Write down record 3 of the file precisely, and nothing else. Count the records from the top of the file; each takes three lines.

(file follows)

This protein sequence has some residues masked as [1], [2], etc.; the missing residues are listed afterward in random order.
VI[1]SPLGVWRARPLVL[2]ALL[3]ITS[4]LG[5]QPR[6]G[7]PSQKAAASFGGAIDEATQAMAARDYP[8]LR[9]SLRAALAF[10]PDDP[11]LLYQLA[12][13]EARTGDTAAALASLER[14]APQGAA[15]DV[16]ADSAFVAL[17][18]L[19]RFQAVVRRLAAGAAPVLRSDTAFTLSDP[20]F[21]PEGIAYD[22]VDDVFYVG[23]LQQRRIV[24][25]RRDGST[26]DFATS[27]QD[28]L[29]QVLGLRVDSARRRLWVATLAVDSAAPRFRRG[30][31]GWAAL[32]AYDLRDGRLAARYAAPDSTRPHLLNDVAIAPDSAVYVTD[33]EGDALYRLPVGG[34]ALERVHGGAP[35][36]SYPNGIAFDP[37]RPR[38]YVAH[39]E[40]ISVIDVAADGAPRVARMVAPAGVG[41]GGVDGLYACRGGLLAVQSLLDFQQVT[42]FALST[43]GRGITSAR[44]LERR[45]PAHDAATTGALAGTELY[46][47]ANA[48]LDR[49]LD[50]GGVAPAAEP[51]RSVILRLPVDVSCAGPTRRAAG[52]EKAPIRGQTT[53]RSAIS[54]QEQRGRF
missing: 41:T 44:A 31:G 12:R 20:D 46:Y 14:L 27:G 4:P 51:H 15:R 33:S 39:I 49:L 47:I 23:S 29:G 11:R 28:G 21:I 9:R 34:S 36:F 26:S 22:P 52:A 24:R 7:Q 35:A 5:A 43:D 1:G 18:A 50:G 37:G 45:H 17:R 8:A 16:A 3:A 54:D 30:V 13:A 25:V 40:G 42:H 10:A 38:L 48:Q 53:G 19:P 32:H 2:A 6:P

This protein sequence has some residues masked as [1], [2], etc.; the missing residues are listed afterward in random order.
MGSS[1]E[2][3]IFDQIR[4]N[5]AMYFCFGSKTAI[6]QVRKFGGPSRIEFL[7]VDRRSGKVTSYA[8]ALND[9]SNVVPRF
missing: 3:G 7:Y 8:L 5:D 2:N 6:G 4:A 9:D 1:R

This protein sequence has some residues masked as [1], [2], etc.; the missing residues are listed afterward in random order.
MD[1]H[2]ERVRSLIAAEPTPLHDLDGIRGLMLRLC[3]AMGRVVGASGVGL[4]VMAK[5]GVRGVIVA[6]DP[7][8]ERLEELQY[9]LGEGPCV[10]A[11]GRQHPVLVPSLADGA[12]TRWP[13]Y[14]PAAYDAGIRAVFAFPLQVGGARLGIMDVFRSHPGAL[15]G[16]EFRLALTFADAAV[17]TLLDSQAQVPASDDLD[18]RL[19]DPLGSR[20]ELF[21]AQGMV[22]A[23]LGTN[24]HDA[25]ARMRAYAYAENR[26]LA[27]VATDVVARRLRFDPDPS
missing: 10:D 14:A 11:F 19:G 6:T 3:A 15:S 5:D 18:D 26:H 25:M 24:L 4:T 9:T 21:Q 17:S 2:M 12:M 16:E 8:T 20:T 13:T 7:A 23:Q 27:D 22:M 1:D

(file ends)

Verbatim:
This protein sequence has some residues masked as [1], [2], etc.; the missing residues are listed afterward in random order.
MD[1]H[2]ERVRSLIAAEPTPLHDLDGIRGLMLRLC[3]AMGRVVGASGVGL[4]VMAK[5]GVRGVIVA[6]DP[7][8]ERLEELQY[9]LGEGPCV[10]A[11]GRQHPVLVPSLADGA[12]TRWP[13]Y[14]PAAYDAGIRAVFAFPLQVGGARLGIMDVFRSHPGAL[15]G[16]EFRLALTFADAAV[17]TLLDSQAQVPASDDLD[18]RL[19]DPLGSR[20]ELF[21]AQGMV[22]A[23]LGTN[24]HDA[25]ARMRAYAYAENR[26]LA[27]VATDVVARRLRFDPDPS
missing: 10:D 14:A 11:F 19:G 6:T 3:A 15:S 5:D 18:D 26:H 25:M 24:L 4:T 9:T 21:Q 17:S 2:M 12:M 16:E 8:T 20:T 13:T 7:A 23:Q 27:D 22:M 1:D